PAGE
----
“The inner self is as secret as God and, like him, it evades every concept that tries to seize hold of it with full possession. It is a life that cannot be held and studied as object, because it not “a thing.” It is not reached and coaxed forth from hiding by any process under
the sun, including meditation. All that we can do with any spiritual discipline is produce within ourselves something of the silence, the humility, the detachment, the purity of heart and the indifference which are required if the inner self is to make some shy, unpredictable manifestation of his presence.” Thomas Merton


Lent, if not anything else, is our (often meager) attempt to gain some of the silence, humility, detachment, and indifference Metton speaks of.  Whether through an intentional fast from certain foods or conveniences, or through a more focused sense of awareness of your everyday feelings and rhythms, Lent is a unique time of consecration.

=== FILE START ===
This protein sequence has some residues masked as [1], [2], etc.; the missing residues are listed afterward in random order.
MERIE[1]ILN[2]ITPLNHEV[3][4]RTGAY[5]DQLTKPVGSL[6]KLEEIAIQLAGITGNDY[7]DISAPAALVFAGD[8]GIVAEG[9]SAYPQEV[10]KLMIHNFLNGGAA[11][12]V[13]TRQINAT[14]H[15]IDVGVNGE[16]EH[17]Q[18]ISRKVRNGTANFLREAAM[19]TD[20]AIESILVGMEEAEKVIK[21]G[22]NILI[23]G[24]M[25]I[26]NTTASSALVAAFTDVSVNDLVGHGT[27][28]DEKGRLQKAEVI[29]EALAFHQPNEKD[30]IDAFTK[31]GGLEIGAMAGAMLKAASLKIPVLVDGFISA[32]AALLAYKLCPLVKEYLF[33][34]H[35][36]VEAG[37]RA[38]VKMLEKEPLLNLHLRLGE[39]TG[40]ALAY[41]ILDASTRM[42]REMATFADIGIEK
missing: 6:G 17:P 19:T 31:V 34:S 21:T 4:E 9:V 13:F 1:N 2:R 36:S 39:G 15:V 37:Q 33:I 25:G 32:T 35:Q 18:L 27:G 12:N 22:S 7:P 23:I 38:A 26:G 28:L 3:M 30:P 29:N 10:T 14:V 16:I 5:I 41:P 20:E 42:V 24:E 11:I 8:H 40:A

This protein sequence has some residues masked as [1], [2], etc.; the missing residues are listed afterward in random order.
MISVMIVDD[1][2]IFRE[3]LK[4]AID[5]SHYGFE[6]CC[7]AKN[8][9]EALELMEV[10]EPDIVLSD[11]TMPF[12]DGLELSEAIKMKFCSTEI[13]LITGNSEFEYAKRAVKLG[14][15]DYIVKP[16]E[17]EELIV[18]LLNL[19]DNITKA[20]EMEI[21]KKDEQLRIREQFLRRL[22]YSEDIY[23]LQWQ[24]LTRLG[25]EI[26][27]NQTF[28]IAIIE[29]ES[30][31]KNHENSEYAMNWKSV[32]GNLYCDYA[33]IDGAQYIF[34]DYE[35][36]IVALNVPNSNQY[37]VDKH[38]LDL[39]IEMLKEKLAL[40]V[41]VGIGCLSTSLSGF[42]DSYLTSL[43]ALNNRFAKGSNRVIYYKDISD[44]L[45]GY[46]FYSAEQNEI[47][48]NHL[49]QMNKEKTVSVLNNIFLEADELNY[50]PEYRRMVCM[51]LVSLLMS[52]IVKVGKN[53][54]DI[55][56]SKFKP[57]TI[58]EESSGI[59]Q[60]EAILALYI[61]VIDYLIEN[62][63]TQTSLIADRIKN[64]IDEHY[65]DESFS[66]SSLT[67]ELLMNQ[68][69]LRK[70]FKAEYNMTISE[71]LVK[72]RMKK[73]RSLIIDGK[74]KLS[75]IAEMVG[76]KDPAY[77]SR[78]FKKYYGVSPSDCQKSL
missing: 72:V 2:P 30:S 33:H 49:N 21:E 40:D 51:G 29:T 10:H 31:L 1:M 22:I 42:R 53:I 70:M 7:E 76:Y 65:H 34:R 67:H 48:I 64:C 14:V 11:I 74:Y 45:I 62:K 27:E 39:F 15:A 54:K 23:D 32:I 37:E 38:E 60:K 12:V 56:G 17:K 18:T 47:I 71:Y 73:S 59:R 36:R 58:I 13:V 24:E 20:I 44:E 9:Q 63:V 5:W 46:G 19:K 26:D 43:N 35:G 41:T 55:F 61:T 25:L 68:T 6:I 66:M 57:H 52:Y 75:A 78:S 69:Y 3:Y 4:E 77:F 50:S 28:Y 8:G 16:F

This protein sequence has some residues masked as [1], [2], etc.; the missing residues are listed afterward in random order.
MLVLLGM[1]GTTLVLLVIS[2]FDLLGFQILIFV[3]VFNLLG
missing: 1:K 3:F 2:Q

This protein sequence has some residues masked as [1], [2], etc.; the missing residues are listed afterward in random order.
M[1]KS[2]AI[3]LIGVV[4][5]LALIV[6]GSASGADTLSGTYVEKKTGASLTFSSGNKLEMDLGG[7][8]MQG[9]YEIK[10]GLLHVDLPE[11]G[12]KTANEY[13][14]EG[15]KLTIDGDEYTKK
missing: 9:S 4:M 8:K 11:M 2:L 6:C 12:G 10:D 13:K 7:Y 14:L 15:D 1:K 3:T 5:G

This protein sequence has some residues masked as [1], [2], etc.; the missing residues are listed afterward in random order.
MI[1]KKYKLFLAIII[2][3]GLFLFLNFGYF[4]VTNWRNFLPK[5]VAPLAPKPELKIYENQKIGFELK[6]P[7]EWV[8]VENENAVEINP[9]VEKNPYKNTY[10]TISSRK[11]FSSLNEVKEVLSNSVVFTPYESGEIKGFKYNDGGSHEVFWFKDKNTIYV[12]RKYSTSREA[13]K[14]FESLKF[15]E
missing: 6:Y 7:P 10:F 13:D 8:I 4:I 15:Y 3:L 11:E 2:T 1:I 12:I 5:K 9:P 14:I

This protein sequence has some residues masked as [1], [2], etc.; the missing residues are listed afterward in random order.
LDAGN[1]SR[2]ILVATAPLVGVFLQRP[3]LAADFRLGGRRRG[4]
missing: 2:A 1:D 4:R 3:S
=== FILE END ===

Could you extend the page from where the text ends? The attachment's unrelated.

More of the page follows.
It is not about somehow conjuring up God’s presence.  Instead, it’s an opportunity to remove obstacles to it, including our (false) selves.  So often during Lent, people talk to me about failing at it, or disappointing themselves, or slipping up.  More often than not, I’ll simply say, “Relax. You wouldn’t grow apart from falling, failure, humiliation.”

In the end, Lent might just show you and me that we’re not God.  And that’s what it was about anyway. In fact, that’s when real intimacy begins…

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